So what does that leave? Trolling, I guess. That's kinda fun, but as I noted earlier Wikipedia is getting so easy to troll that it's like shooting fish in a barrel. Also quite boring. Such a shame to see such a noble idea dragged down by basic human frailty. If only something would come along to replace it.... and I don't mean Citizendium!
Thursday, November 15, 2007
Indeed, as Cyde comments in his closing, our feckless author seems to be describing something more like autism than nerdism. Autistic people, including many Aspies and others in various places along the autistic spectrum, have a great deal of trouble relating with other people's emotions. The comments that I've heard from so-called "high functioning autistics" and Aspies is that they do not instinctively understand emotions and must cope using cognitive modelling strategies. As I understand it, more intelligent autistics are able to build and use more complex system models in their efforts to approximate the instinctive emotional intelligence that comes automatically and instinctively to nonautistic people. This modelling is exactly what our blogging friend is referring to when he talks about nerds seeing "the world as a system which, given enough time and effort, is completely knowable". It's therefore quite obvious to me, at least, that what he's writing about is the way high-functioning autistic people adjust to the world, and I said as much in a comment on his blog (you will have to scroll down quite a ways). Several of his other points also speak to autism, but I won't make that argument here -- I don't have to.
His response was to issue an ineptly conclusory denial of my point. Rather than presenting a coherent argument, he instead went through the core points of his argument, drawing razor-fine distinctions between autism and nerdism that, in his eyes, convince him that he's successfully distinguished nerdism from autism -- and just as likely convinced anyone not already invested in believing otherwise that there's a great deal in common if not a clear connection between the two. Cyde initially told me that I had been "fisk[ed] ... in a very inept manner" but really that's not what happened. He didn't fisk me; he fisked himself. How droll.
Of course, the observation that a lot of nerds (and geeks) are autistic, or at least somewhere on the autistic spectrum, is nothing new. A more interesting discussion can be had on the implications created by the high prevalence of people with emotional intelligence disabilities in online communities, but this post is not that discussion. And neither is the one on the Rands in Repose blog.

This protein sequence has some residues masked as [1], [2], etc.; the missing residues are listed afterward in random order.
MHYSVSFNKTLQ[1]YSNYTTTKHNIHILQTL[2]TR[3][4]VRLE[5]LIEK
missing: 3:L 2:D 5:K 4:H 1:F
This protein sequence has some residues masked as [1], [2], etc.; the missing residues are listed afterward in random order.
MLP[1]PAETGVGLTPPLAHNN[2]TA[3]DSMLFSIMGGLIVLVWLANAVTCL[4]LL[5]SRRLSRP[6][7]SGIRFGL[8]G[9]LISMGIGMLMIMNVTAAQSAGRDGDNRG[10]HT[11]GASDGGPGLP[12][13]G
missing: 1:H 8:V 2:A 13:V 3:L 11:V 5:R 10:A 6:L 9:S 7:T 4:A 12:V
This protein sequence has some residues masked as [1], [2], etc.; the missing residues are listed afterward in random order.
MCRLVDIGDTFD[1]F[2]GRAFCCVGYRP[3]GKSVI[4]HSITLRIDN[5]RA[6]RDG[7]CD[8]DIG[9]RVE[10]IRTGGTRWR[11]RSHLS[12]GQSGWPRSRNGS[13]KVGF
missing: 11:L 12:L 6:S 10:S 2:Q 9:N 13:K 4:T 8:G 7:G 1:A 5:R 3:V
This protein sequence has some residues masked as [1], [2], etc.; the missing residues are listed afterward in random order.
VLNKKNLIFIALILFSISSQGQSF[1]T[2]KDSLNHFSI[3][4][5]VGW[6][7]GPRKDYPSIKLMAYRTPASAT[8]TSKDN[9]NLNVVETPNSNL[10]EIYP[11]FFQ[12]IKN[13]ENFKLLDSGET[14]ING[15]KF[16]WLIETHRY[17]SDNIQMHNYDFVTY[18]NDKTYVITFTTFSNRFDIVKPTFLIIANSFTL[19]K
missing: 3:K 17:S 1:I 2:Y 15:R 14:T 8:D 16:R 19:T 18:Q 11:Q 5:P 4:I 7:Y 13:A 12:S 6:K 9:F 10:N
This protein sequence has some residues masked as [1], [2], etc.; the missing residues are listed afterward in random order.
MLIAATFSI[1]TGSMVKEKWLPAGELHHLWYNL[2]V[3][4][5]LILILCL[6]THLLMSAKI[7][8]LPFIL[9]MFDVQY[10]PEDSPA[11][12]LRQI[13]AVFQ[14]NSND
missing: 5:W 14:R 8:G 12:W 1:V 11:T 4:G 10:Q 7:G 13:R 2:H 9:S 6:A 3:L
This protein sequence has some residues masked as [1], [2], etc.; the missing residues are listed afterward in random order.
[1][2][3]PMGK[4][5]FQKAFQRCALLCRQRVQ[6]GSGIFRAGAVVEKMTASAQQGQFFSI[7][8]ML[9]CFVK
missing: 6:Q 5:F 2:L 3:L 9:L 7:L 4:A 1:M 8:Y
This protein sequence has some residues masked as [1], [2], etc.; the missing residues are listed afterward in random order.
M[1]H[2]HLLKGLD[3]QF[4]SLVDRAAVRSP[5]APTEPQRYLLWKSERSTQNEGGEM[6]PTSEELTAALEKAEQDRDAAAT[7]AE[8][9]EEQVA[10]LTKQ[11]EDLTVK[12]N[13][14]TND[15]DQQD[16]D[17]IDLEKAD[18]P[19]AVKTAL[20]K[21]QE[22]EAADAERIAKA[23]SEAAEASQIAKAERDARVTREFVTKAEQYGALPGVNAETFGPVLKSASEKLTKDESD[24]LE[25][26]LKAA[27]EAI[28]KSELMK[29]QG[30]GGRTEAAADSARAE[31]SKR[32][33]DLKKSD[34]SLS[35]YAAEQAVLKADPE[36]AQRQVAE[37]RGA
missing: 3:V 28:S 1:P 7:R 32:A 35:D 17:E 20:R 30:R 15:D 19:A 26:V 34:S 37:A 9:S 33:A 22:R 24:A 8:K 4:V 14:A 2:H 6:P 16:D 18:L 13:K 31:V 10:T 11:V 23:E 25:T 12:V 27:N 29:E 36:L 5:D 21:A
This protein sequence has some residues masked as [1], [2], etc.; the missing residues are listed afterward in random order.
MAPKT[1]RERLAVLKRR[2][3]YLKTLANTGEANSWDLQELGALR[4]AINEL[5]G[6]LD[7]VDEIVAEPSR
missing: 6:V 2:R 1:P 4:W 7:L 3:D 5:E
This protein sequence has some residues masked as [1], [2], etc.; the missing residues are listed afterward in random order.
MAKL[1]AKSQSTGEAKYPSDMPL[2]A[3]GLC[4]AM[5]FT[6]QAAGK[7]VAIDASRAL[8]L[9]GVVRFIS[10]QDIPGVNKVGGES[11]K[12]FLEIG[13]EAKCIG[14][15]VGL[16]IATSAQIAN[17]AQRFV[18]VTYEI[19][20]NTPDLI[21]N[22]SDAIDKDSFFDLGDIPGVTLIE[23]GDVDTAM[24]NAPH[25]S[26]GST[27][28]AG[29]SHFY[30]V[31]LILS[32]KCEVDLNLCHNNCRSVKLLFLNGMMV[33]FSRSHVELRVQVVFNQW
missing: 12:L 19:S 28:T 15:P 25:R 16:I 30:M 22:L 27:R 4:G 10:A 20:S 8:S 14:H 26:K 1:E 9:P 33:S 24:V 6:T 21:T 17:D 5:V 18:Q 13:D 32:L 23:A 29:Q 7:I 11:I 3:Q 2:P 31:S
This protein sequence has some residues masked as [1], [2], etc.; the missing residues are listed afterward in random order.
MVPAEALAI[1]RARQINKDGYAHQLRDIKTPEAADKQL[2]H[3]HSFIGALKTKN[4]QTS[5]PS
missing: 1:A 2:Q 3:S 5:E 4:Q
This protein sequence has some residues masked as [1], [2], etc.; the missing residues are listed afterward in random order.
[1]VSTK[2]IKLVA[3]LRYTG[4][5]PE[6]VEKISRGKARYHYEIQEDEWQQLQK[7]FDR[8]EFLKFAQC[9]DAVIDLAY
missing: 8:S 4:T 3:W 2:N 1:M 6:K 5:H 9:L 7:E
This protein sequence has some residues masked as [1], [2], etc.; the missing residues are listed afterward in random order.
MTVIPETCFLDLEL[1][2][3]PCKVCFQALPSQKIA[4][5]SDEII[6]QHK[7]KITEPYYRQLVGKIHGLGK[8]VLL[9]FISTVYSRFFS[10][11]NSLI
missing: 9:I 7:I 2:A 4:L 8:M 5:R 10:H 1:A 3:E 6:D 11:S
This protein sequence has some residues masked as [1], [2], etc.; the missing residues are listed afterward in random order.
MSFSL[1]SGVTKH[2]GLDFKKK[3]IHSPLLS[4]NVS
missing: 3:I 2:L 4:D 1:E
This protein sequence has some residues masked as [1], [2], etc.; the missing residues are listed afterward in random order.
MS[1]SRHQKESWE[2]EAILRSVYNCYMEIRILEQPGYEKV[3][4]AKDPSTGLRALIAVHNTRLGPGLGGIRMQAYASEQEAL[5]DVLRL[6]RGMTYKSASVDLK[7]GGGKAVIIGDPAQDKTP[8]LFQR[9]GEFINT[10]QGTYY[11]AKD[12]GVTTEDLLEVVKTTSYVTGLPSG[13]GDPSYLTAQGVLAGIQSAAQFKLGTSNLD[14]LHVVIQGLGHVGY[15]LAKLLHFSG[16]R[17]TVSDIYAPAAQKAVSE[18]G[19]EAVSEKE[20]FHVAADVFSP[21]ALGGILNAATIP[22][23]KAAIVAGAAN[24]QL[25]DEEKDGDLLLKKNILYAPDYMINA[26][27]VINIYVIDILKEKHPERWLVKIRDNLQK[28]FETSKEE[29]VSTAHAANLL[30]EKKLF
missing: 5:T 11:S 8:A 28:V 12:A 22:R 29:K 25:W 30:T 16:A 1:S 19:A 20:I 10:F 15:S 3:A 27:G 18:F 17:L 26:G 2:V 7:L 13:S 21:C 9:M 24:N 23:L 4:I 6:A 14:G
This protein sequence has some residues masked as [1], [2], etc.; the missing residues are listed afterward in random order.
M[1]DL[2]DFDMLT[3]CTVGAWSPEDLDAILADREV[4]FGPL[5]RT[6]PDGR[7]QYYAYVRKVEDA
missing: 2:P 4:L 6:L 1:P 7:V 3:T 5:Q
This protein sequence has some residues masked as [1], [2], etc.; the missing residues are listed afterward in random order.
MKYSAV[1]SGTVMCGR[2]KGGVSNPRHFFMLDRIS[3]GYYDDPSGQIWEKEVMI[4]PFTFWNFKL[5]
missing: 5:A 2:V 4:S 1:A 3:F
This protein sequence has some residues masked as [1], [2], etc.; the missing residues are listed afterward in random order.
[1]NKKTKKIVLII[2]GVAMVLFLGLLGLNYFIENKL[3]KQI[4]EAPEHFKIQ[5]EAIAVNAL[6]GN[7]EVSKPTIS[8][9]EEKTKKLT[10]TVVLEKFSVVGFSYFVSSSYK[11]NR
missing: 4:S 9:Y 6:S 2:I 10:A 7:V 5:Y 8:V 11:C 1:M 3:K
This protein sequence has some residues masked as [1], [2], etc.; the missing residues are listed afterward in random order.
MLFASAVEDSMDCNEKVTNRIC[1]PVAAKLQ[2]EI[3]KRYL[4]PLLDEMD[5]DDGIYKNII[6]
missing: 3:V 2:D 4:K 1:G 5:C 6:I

Monday, November 12, 2007
- Adam Cuerden: Don't know him, but his statement, that he wants to speed up the Arbitration process, indicates that he does not fully appreciate the true purpose of the process.
- Cbrown1023: How could I fail to endorse this little puppy dog who just wants to be my friend? Seriously, it's really funny how many private messages I've gotten from Cbrown over the years telling me how much he loves me.
- David Fuchs: I vaguely recall David Fuchs from his AMA days. As the AMA's main function was to drag out Arbitrations, thereby increasing the opportunity to create Drama, I'm sure he'll be quite suitable for the role he now seeks.
- Deskana: Deskana is obviously a very adept navigator of Wikipedia's inner political games, having managed to score checkuser rights. Might as well let him punch another slot in his scorecard. Don't let his fundamental incompetence and laziness interfere; Arbitrators don't have to do any work anyway (just ask Raul654).
- Dreamafter: People who've failed an RfA are, almost by default, highly qualified to serve as Arbitrators. At least Dreamafter isn't a member of Wikipedia's inner sycophantic circle -- yet.
- Durova: Why choose the lesser of two evils?
- Endlessdan: One of the few candidates who isn't obviously invovled in Wikipolitics. Sadly, I think his creative originality would be quickly stifled. Still, definitely in the top three.
- Giano: Ah, the grand master of all drama. Clearly the top candidate in the field, although White Cat gives him a close run. A vote for Giano is a vote for maximal drama; the Arbitration process would certainly be improved by the occasional Arbitrator temper-tantrum, and with Fred Bauder leaving the Committee will be in need of a court jester.